Italian Detainees at Fort Missoula Bathe In a Creek, 1943

On December 11 of 1941, Nazi Germany and the Italian fascicts led by Mussolini declared war on the United States of America. By late December, all Italian nationals currently within the U.S. were ordered to turn over short wave radios and cameras, and then to submit to a curfew. Finally, some 1,881 Italians were rounded up and sent to internment camps, including Fort Missoula in Montana. In comparison, 112,000 Japanese were interned during World War II.  

As there were millions of Americans of Italian descent, it was mostly citizens of Italy who happened to be in America at the time that hostilities broke out. In the case of Fort Missoula, 1100 Italians stayed at the camp, including the entire crew of luxury liner the Biancamano. There were also around 1000 Japanese people, and 23 resident aliens from Germany.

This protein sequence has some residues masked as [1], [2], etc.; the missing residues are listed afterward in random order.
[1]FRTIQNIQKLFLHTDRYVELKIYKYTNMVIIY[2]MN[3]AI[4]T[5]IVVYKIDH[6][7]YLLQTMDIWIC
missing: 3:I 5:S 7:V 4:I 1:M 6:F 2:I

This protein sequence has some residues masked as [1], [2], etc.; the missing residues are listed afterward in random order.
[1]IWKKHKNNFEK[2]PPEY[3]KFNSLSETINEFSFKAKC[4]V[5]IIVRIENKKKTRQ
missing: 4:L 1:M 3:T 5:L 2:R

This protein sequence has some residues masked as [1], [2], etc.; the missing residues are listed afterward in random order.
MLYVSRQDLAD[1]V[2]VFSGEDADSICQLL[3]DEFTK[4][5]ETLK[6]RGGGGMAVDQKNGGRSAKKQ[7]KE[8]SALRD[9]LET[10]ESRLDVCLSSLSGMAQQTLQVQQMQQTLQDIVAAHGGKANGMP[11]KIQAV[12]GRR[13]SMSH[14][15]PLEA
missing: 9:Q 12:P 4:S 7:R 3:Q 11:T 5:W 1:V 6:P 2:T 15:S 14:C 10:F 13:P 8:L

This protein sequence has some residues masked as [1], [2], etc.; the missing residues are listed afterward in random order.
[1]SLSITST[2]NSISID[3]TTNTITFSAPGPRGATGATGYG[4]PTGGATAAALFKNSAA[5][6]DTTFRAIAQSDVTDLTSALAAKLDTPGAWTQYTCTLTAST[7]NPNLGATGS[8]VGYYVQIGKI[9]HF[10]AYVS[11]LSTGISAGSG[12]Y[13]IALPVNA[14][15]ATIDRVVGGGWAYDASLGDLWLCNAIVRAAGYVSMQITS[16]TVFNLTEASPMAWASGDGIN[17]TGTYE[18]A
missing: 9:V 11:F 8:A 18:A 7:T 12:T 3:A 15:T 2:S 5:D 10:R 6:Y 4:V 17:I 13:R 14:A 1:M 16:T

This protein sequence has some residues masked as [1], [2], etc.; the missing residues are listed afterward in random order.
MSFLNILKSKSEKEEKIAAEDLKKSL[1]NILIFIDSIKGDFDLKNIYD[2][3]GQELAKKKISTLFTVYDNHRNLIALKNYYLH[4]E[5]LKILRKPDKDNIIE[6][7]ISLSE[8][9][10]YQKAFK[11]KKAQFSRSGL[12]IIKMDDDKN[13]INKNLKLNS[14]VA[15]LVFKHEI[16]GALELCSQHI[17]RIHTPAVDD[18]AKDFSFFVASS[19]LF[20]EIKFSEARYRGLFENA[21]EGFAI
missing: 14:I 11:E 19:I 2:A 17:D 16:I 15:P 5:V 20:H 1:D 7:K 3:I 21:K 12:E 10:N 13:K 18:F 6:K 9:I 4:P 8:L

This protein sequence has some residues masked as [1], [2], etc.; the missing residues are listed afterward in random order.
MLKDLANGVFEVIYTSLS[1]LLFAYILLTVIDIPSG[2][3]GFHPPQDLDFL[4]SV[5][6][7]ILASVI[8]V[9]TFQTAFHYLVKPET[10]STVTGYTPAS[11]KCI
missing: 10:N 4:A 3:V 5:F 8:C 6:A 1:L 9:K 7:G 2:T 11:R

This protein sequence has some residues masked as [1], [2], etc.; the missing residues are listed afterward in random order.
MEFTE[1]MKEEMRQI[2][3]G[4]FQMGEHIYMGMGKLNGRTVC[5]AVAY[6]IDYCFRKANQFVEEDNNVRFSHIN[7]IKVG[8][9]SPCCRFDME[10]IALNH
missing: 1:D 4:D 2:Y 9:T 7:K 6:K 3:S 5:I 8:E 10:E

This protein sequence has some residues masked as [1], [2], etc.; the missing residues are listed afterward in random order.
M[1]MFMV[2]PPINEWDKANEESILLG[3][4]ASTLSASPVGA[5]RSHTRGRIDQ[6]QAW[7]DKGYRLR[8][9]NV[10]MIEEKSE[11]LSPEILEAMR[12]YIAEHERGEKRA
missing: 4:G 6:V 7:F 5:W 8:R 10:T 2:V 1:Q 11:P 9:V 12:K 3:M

The town of Missoula accepted the Italians with open arms, remembering them as cheerful and full of life. Some of the Italians put on raucous shows for their neighbors in Missoula. Many acquired local girlfriends, and witnesses reported that in 1944, as they were released from the camp and allowed to leave, the train station was crowded with weeping women. Some, of course, decided to stay, including Alfredo Cipolato, who would stay in Missoula and open an Italian deli until his death. 

In this photo, the men are enjoying a day splashing in a shallow creek. One is laughing and even among these prisoners, there's a palpable sense of joy in the warmth of a summer afternoon in Montana.

It might be noted that the Italians called the camp Bella Vista or beautiful view.

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